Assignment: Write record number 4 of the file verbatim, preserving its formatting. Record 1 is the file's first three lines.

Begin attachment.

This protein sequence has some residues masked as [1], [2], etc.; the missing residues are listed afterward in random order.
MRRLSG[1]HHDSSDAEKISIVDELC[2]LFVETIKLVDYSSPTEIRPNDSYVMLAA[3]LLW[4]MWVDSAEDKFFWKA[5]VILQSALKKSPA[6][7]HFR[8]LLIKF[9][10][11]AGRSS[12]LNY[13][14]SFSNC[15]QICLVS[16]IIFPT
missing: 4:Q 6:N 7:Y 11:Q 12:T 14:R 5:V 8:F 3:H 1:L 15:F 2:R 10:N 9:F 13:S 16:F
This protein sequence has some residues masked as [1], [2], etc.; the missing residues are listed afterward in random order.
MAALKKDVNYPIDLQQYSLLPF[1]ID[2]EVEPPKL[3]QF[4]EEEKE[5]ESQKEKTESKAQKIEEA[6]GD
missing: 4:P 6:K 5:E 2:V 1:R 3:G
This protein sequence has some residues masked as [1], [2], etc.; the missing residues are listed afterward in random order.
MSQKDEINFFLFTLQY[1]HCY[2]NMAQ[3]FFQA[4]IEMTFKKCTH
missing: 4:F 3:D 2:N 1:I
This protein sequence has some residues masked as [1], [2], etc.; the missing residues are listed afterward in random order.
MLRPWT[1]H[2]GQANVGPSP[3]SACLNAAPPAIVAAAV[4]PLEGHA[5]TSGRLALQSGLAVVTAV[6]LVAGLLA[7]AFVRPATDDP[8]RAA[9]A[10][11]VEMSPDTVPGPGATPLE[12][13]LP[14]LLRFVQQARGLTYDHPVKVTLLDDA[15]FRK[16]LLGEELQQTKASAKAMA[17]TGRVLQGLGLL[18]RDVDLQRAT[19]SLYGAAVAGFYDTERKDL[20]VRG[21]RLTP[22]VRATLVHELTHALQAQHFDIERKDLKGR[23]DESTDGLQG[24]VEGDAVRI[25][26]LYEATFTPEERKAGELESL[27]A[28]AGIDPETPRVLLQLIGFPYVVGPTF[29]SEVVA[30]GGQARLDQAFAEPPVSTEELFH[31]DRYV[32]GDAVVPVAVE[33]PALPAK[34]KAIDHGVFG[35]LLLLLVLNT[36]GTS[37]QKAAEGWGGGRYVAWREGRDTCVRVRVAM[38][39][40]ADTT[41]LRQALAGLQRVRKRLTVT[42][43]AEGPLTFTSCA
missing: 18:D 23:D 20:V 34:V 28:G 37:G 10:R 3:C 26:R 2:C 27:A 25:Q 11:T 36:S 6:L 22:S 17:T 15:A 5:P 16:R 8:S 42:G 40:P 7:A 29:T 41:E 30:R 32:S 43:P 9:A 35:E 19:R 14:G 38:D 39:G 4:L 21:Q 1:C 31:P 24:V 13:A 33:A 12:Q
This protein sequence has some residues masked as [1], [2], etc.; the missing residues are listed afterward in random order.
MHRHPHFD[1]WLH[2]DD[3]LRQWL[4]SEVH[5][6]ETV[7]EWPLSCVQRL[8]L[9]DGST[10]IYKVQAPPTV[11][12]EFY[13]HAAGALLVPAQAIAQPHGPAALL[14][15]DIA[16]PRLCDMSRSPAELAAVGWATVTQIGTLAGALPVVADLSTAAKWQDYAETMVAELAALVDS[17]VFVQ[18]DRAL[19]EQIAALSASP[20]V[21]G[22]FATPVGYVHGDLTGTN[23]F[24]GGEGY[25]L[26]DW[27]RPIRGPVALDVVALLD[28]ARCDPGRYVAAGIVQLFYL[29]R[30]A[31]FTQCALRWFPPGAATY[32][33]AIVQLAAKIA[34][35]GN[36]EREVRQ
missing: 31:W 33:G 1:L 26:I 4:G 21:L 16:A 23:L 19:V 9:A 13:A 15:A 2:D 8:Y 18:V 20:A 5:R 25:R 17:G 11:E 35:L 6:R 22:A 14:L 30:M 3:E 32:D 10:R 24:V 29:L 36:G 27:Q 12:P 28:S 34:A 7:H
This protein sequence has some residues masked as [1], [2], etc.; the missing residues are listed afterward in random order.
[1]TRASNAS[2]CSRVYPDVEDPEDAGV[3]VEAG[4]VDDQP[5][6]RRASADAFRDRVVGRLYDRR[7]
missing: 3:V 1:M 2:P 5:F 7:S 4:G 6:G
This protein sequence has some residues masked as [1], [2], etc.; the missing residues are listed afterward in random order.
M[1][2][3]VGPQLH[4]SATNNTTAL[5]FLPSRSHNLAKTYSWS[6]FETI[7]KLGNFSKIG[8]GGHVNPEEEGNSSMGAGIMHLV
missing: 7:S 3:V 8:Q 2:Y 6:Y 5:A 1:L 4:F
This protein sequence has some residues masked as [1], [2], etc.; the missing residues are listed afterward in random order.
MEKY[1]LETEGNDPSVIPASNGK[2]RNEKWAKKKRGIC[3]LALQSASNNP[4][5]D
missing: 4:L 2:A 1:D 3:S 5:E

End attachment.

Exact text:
This protein sequence has some residues masked as [1], [2], etc.; the missing residues are listed afterward in random order.
MLRPWT[1]H[2]GQANVGPSP[3]SACLNAAPPAIVAAAV[4]PLEGHA[5]TSGRLALQSGLAVVTAV[6]LVAGLLA[7]AFVRPATDDP[8]RAA[9]A[10][11]VEMSPDTVPGPGATPLE[12][13]LP[14]LLRFVQQARGLTYDHPVKVTLLDDA[15]FRK[16]LLGEELQQTKASAKAMA[17]TGRVLQGLGLL[18]RDVDLQRAT[19]SLYGAAVAGFYDTERKDL[20]VRG[21]RLTP[22]VRATLVHELTHALQAQHFDIERKDLKGR[23]DESTDGLQG[24]VEGDAVRI[25][26]LYEATFTPEERKAGELESL[27]A[28]AGIDPETPRVLLQLIGFPYVVGPTF[29]SEVVA[30]GGQARLDQAFAEPPVSTEELFH[31]DRYV[32]GDAVVPVAVE[33]PALPAK[34]KAIDHGVFG[35]LLLLLVLNT[36]GTS[37]QKAAEGWGGGRYVAWREGRDTCVRVRVAM[38][39][40]ADTT[41]LRQALAGLQRVRKRLTVT[42][43]AEGPLTFTSCA
missing: 18:D 23:D 20:V 34:V 28:G 37:G 10:R 3:C 26:R 2:C 27:A 25:Q 11:T 36:S 6:L 22:S 17:T 15:A 5:P 16:R 8:S 42:G 40:P 7:A 29:T 41:E 30:R 32:S 43:P 9:A 35:E 19:R 14:G 38:D 39:G 4:L 21:Q 1:C 31:P 24:V 13:A 33:A 12:Q